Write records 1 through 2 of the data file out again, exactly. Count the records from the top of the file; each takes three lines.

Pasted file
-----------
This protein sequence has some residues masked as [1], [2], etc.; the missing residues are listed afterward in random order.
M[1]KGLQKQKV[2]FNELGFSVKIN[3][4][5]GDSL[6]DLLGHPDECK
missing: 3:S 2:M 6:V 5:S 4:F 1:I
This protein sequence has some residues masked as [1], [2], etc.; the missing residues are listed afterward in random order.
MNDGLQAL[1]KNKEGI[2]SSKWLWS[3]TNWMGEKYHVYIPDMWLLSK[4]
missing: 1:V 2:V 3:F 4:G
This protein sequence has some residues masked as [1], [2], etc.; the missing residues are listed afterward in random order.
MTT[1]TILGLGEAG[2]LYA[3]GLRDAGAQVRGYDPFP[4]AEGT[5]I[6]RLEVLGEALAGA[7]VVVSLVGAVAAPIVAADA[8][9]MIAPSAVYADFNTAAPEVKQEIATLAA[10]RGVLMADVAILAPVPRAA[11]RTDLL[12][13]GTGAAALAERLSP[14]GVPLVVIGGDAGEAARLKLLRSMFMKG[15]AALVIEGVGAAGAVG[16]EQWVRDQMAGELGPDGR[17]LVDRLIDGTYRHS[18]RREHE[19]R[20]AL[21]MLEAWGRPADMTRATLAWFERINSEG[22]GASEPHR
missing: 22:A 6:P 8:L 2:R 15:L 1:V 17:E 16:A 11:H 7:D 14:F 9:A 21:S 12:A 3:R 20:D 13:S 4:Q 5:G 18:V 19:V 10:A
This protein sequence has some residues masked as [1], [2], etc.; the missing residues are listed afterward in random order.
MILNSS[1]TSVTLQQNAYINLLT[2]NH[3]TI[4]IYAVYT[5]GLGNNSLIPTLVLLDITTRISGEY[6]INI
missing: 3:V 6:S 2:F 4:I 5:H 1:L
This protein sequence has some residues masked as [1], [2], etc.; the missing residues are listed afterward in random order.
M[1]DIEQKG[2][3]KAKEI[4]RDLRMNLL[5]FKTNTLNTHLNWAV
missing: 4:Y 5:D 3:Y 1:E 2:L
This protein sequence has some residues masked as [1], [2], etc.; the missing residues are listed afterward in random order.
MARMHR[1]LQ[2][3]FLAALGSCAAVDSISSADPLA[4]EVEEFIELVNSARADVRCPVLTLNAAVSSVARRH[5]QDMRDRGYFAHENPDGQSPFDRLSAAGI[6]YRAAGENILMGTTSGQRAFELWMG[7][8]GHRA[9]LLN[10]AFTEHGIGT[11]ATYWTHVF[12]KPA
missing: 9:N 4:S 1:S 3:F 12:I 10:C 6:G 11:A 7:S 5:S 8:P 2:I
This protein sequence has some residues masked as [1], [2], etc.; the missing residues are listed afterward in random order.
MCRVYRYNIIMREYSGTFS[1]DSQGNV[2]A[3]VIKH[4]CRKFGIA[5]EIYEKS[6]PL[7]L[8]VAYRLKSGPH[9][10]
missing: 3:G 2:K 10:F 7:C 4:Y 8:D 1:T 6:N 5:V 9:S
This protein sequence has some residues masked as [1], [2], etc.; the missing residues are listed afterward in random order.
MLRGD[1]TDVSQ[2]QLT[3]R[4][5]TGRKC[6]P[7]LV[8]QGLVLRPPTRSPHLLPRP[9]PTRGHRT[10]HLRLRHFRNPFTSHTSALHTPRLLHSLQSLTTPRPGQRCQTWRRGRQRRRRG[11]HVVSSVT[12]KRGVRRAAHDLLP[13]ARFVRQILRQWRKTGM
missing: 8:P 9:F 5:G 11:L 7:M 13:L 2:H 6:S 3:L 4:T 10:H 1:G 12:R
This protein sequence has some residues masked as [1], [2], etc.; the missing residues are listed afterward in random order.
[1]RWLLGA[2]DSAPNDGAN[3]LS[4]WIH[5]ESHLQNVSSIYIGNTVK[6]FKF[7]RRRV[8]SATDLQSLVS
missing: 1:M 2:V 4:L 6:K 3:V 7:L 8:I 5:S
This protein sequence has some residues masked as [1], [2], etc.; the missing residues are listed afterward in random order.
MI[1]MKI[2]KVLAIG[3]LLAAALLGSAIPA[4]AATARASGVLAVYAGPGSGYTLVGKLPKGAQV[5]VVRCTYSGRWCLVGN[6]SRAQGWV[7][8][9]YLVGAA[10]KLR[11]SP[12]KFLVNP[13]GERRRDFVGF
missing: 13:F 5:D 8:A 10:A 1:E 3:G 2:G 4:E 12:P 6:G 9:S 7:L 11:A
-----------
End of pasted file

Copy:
This protein sequence has some residues masked as [1], [2], etc.; the missing residues are listed afterward in random order.
M[1]KGLQKQKV[2]FNELGFSVKIN[3][4][5]GDSL[6]DLLGHPDECK
missing: 3:S 2:M 6:V 5:S 4:F 1:I
This protein sequence has some residues masked as [1], [2], etc.; the missing residues are listed afterward in random order.
MNDGLQAL[1]KNKEGI[2]SSKWLWS[3]TNWMGEKYHVYIPDMWLLSK[4]
missing: 1:V 2:V 3:F 4:G